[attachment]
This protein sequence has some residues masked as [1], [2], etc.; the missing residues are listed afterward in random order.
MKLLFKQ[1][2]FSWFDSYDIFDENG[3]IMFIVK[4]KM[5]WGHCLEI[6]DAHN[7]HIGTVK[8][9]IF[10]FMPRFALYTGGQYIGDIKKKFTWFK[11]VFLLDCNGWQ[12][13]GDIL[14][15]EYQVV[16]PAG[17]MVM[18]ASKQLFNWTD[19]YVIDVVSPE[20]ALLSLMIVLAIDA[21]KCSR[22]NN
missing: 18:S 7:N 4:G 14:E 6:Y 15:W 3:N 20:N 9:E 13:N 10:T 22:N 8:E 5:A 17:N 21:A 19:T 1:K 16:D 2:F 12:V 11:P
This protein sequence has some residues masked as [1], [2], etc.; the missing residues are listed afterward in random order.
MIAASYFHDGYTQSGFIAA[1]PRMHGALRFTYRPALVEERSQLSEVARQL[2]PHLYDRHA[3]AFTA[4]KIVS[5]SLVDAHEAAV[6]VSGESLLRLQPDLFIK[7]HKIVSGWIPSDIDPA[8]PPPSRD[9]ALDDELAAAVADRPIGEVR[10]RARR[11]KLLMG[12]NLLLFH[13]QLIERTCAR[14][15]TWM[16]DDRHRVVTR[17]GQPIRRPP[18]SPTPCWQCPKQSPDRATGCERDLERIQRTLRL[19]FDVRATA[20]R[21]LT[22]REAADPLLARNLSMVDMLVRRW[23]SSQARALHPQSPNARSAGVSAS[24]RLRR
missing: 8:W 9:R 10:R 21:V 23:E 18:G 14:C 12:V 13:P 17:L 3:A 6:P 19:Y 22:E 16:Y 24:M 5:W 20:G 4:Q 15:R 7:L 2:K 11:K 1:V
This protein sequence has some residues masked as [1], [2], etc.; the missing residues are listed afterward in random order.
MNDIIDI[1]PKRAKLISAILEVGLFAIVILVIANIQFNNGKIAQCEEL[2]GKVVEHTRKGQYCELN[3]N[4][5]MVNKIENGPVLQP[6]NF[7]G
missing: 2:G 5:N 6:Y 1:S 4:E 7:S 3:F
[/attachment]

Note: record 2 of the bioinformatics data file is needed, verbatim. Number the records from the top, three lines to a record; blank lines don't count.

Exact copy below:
This protein sequence has some residues masked as [1], [2], etc.; the missing residues are listed afterward in random order.
MIAASYFHDGYTQSGFIAA[1]PRMHGALRFTYRPALVEERSQLSEVARQL[2]PHLYDRHA[3]AFTA[4]KIVS[5]SLVDAHEAAV[6]VSGESLLRLQPDLFIK[7]HKIVSGWIPSDIDPA[8]PPPSRD[9]ALDDELAAAVADRPIGEVR[10]RARR[11]KLLMG[12]NLLLFH[13]QLIERTCAR[14][15]TWM[16]DDRHRVVTR[17]GQPIRRPP[18]SPTPCWQCPKQSPDRATGCERDLERIQRTLRL[19]FDVRATA[20]R[21]LT[22]REAADPLLARNLSMVDMLVRRW[23]SSQARALHPQSPNARSAGVSAS[24]RLRR
missing: 8:W 9:R 10:R 21:V 23:E 18:G 14:C 12:V 13:P 17:L 3:A 6:P 19:Y 22:E 16:Y 24:M 5:W 20:G 4:Q 15:R 7:L 2:K 11:K 1:V